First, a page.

56° Good Afternoon
56° Good Afternoon

Islanders' offense locked out in season-opening loss to Devils

Martin Brodeur of the New Jersey Devils makes

Martin Brodeur of the New Jersey Devils makes a second period save as John Tavares of the New York Islanders moves in for a rebound. (Jan. 19, 2013) Photo Credit: Jim McIsaac

You could say "Same old Isles" about Saturday night's 2-1 loss to the Devils to open the truncated 2013 season.

It's the fifth consecutive year the Islanders have failed to grab two points in their opener. The scoring problems that plagued the team last season held over to this late start following the 113-day lockout, with Travis Hamonic's power-play goal 7:12 into the third their only tally.

But there were signs of something different. More aggressive play over the final two periods against the typically stifling Devils, chances generated from beyond just John Tavares' line and an advantage in the faceoff circle that has long been missing.

Of course, it's still a loss, and there are plenty of ready-made excuses: the first game in nine months, following a one-week training camp and with the late scratch of coach Jack Capuano, who went to the emergency room barely an hour before puck drop to deal with kidney stones and missed the game.

"We can't be making excuses in here," Hamonic said. "Maybe we have in the past. But as far as I'm concerned, that's not going to fly in here this year. Everyone's in the same position to start, and we just have to be more mentally ready to play from the start."

Hamonic's goal, off a nice pass from Michael Grabner out of a crowded corner, ignited a big celebration on the ice and among the 16,170 at Nassau Coliseum.

But just 65 seconds later, the big contingent of Devils fans took over when David Clarkson's wrist shot skittered along the ice, ticked off Isles defenseman Brian Strait's skate and between Evgeni Nabokov's legs.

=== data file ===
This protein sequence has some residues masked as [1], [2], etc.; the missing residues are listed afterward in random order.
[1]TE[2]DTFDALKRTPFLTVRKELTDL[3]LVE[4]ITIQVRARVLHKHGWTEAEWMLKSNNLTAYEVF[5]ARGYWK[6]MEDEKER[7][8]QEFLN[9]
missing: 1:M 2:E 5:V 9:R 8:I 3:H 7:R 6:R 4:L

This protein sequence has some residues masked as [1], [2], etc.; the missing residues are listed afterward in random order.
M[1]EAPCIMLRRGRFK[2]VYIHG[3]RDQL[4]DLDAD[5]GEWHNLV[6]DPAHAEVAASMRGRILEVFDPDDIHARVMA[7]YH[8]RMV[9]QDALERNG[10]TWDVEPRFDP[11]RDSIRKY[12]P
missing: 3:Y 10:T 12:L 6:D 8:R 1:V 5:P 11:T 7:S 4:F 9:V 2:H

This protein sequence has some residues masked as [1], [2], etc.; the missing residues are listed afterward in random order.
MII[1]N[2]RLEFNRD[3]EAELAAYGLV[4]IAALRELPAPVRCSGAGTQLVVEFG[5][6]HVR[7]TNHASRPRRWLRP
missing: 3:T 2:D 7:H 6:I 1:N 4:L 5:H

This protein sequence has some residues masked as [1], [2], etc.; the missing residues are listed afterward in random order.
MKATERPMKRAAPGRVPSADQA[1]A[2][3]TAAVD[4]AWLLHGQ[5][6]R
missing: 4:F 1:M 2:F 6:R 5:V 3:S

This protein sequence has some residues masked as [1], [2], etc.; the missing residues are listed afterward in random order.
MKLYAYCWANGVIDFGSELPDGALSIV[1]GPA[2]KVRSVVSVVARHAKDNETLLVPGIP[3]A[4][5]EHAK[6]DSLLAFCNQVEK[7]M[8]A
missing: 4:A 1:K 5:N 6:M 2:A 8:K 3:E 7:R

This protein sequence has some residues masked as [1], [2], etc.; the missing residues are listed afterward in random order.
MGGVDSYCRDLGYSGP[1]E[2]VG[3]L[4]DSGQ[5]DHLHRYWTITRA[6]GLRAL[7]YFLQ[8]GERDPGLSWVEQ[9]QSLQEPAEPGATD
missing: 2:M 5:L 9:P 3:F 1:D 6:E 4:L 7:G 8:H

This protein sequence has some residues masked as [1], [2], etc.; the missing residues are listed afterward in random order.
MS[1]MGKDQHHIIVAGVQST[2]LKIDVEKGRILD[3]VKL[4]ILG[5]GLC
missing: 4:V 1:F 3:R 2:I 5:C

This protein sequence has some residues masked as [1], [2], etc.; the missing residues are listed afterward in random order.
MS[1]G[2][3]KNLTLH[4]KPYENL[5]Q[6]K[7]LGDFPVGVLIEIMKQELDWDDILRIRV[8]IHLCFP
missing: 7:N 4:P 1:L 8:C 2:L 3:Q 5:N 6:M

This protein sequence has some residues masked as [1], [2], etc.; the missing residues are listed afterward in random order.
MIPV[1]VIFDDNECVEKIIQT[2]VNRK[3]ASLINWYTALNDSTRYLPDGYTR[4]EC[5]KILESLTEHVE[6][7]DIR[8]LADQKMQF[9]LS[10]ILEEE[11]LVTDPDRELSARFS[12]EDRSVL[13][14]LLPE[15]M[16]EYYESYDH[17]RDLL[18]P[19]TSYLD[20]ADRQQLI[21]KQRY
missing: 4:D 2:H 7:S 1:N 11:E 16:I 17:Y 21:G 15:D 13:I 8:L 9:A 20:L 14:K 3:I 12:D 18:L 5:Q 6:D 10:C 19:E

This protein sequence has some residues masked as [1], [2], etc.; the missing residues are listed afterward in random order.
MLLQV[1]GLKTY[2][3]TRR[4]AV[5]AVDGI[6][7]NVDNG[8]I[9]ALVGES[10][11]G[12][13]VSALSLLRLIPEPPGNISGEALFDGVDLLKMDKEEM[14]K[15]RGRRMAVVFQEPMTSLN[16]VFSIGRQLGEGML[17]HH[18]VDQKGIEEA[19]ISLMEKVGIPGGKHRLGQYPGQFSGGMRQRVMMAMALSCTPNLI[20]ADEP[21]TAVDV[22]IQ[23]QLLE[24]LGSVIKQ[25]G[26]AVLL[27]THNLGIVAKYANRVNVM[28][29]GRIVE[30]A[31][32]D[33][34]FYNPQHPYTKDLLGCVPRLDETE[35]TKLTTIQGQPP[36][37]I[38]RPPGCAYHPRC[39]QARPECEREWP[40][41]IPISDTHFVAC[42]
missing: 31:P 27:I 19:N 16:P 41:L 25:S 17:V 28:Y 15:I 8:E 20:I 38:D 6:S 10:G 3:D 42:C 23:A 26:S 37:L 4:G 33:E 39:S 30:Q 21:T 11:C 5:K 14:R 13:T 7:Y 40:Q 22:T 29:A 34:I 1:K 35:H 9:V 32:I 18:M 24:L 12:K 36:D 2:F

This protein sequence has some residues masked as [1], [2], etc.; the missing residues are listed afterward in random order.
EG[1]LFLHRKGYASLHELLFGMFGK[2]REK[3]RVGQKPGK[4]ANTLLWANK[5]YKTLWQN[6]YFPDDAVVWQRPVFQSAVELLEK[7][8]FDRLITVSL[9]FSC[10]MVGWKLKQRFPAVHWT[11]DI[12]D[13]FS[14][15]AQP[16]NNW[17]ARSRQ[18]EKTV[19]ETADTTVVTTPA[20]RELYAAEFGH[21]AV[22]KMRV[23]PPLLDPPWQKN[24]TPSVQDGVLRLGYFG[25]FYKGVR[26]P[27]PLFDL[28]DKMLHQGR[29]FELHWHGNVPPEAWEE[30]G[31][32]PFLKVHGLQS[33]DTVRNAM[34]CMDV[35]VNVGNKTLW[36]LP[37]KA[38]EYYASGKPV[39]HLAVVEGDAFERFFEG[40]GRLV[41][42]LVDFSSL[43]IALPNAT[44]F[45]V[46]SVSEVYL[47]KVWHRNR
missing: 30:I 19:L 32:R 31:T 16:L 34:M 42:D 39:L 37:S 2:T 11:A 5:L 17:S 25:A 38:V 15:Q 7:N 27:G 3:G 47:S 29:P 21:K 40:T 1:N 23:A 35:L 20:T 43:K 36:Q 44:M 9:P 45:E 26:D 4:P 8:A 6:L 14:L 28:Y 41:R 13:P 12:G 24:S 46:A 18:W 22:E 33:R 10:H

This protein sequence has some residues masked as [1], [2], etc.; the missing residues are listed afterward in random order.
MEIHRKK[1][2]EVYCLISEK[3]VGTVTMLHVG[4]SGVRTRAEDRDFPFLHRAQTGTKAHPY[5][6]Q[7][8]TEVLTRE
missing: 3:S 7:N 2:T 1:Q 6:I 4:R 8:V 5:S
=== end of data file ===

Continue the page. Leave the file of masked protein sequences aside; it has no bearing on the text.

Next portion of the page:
"I see him wind it up and I lost it a little bit at the end," said Nabokov, who was otherwise superb in making 26 saves. "Regardless of a deflection or not, I have to battle through that traffic."

The Isles' sloppy start, with just three shots on Marty Brodeur in the opening 20 minutes and a handful of giveaways, didn't hurt them, but it did give them some pause -- after a fifth straight season out of the playoffs and then a four-month lockout, this was not the way to come out in a 48-game season.

"A little jittery," said assistant coach Doug Weight, who took over for Capuano for the night. "That was a little disappointing. There was enough energy, maybe a little too much."

And the Devils are still the Devils, despite the departure of Zach Parise.

They waited for room to strike and found loads of it in the second period off an Isles-zone draw; looking to match Tavares' line against Ilya Kovalchuk's, the Isles tried to go for a wholesale change but didn't get the puck deep enough. Kovalchuk led a three-on-one and fed Travis Zajac for the opening goal at 14:01 of the second.

But the Islanders plugged away, getting effective games from depth forwards such as David Ullstrom, who stuck his nose in Brodeur's face often, and newcomers Brad Boyes and Keith Aucoin, the latter winning eight of 10 faceoffs and keeping the puck in the Devils' zone for long stretches.

It wasn't enough, which was familiar. But there was more than meets the eye for the final 40 minutes.

"We got better as it went on," Andrew MacDonald said. "That was encouraging. But we have to be better."

New York Sports